The New York 6 is a consortium of liberal arts schools consisting of Colgate University, Hamilton College, Hobart and William Smith Colleges, Skidmore College, St. Lawrence University and Union College. At a recent NY6 symposium co-hosted by Hamilton College’s Digital Humanities Initiative (DHi) in October 2012, representatives from all six institutions discussed new ways to support digital scholarship and digital humanities initiatives. One of the many exciting results of these conversations has led to the creation of a 4Humanities@NY6 regional chapter. As a 4Humanities regional chapter, we believe we can play a significant role in advocating for the Digital Humanities at large, collaborating across institutions, and showcasing our work internationally.
In accordance with the mission of 4Humanities, the NY6 chapter will function as a, “traditional reading/study/discussion group devoted to scholarly research on topics related to advocating for the [digital] humanities.” We are also supporting and promoting the following activities, which are open to faculty and students of all six schools:
• Invite speakers and hold reading/study/discussion meetings devoted to scholarly research around the current state of the (digital) humanities.
• Develop working writing groups to create pieces on the state and value of the (digital) humanities for a variety of academic and general audiences.
• Hold an annual colloquium with relevant keynote speakers (budget allowing).
• Develop longer written pieces or blogs by faculty and students that talk about the process of creating digital material and why this is important.
• Create faculty/student groups inside and outside our classrooms to develop advocacy material for the 4Humanities site (in writing and through digital media)
• Create special scholarship awards or contests.
• Support a 4Humanities undergraduate working group to include our students as directly as possible in these activities
To support these activities, the NY6 consortium has generously given us a starting budget for Spring and Summer 2013. Please email Christine Henseler with ideas, proposals, or questions!
4Humanities@NY6 – hosted at Union College
“Defining and Framing the Humanities Today”
Union College hosted “Defining and Framing the Humanities Today” a half-day public forum on the arts and humanities on Monday, Feb. 10, 2014. The forum was sponsored by 4humanities@NY6, an initiative of the New York Six Liberal Arts Consortium. The forum kicked off a series of events meant to advocate and showcase the arts and humanities in upstate New York and particularly in the New York Six. Keynote speaker was Alan Liu, professor of English at the University of California and director of 4humanities. Prof. Liu gave a presentation on Values, Strategies, and Technologies for Humanities Advocacy in the Digital Age. He also led a workshop discussion on “The Heart of the Matter” report, which was produced by the American Academy of Arts & Science’s Commission on the Humanities and Social Sciences. The goal of the discussion was to outline the report’s structure, raise awareness of specific issues and proposals and discuss possible contributions.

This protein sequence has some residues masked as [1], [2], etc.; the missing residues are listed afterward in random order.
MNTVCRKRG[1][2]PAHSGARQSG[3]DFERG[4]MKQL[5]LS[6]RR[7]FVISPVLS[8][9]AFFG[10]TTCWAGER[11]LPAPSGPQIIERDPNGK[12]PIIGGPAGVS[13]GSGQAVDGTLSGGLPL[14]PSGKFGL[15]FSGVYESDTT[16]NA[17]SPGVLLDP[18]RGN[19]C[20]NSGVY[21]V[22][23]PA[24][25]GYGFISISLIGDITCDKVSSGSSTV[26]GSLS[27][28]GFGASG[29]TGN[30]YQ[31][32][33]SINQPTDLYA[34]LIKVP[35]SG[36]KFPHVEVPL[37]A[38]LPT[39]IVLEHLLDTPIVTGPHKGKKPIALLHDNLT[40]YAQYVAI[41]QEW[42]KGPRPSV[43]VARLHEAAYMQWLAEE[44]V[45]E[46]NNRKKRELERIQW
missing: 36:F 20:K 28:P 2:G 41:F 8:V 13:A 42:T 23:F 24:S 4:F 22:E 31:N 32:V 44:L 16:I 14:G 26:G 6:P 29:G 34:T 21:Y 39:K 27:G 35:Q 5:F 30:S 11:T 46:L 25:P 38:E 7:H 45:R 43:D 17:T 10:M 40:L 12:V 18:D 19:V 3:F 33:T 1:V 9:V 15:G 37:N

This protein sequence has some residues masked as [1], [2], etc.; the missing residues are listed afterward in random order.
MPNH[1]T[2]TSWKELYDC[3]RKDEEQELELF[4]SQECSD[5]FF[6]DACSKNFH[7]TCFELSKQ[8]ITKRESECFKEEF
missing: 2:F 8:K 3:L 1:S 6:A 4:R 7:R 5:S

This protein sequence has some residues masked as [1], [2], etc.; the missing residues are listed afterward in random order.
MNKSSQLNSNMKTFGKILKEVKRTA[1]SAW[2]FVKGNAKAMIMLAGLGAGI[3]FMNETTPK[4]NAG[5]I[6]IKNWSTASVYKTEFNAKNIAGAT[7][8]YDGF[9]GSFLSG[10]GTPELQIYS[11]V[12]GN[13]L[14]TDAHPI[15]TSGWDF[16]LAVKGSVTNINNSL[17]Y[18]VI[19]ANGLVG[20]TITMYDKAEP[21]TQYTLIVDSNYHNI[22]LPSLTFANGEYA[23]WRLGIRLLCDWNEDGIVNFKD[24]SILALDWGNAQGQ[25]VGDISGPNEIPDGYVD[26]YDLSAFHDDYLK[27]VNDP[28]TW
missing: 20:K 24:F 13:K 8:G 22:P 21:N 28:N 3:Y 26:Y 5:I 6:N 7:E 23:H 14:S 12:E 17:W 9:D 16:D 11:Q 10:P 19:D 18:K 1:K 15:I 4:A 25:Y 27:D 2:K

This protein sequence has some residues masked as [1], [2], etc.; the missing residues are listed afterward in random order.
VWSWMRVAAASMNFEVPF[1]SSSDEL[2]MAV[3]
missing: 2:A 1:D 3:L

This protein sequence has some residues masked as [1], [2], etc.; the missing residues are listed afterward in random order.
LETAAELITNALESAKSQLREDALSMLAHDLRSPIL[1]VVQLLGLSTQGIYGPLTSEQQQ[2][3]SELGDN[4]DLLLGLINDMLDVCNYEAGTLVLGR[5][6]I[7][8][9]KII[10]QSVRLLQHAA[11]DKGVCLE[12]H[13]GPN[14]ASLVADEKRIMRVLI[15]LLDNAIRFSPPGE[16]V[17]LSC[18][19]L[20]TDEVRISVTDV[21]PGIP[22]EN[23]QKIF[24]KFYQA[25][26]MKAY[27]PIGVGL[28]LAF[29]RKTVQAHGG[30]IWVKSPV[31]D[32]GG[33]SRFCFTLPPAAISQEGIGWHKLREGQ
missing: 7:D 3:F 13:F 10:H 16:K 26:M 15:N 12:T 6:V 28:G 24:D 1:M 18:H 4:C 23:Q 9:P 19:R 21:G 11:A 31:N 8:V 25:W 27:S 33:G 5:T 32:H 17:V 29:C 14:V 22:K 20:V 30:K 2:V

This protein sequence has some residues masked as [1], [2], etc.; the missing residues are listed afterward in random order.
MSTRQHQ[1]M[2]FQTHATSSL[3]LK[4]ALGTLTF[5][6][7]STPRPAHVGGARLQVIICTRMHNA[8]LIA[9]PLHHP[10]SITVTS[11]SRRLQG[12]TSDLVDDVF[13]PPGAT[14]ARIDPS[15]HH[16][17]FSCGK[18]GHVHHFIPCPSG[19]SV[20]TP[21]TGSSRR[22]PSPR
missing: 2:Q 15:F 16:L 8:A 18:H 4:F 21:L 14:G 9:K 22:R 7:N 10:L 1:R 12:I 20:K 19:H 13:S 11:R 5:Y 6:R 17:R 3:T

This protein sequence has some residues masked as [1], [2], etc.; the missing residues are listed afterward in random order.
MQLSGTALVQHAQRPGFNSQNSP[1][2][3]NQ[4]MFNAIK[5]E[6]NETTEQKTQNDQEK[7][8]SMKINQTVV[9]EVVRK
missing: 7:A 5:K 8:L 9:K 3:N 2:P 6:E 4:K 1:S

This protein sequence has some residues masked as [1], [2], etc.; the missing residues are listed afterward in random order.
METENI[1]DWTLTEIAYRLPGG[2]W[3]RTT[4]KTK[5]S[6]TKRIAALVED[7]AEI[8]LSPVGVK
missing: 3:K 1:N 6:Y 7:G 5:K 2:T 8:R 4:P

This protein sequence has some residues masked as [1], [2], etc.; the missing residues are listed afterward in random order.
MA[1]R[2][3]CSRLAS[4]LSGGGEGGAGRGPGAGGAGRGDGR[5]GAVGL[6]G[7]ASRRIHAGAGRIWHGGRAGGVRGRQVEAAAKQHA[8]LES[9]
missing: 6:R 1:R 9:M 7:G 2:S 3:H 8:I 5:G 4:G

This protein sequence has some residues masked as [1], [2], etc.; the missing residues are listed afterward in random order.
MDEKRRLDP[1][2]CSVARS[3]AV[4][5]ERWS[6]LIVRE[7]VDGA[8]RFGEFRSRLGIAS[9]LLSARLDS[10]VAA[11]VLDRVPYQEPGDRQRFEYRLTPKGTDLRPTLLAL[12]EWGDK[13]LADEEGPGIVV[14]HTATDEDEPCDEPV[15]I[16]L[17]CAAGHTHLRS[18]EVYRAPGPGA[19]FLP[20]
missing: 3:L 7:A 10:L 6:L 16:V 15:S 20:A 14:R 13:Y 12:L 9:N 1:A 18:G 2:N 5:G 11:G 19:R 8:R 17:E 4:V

"Reshaping Public Conversations on the Arts & Humanities "
NY6 Summer Think Tank
On July 18th and 19th, 2014, 4Humanities@NY6 is hosting a Summer Think Tank titled “Reshaping Public Conversations on the Arts & Humanities” in Ithaca, NY. The goal of the event is to reshape—rethink and rewrite—public conversations on the state of the arts and humanities in a relaxing and participatory environment. At this event 18 individuals from across our NY6 schools (3 per school) will have the opportunity to articulate how to change public opinion by thinking outside the box, discovering and applying ideas from different fields and spheres, and beginning to develop publishable material.
Before the Think Tank session, each institutional group will identify one report, article or issue they would like to focus on (some possibilities may be found on this spreadsheet developed by Alan Liu called “WhatEvery1Says“). At the session, each group will share their reactions, present alternate data, material, and ideas, and suggest ways to counter, add, or change the dialogue presented. Participants are encouraged not to reiterate arguments that have informed public conversations in the past, but to think creatively from different academic and professional perspectives and through the eyes of various audiences.
In this participatory environment, NY6 participants and invited guests will engage with each other’s ideas, brainstorm and reshape arguments with the goal of writing a blog, an op-ed, a presentation, or a longer article for possible publication in traditional or non-traditional media outlets (of your choice). The writing of these pieces will continue virtually during the summer and in collaboration on a Wiki or Google doc.
If you are interested in participating in this event or you would like more information, please contact Christine Henseler (email@example.com)
This event is generously supported by a grant from the NY6.
Panel at the
Modern Language Associate Convention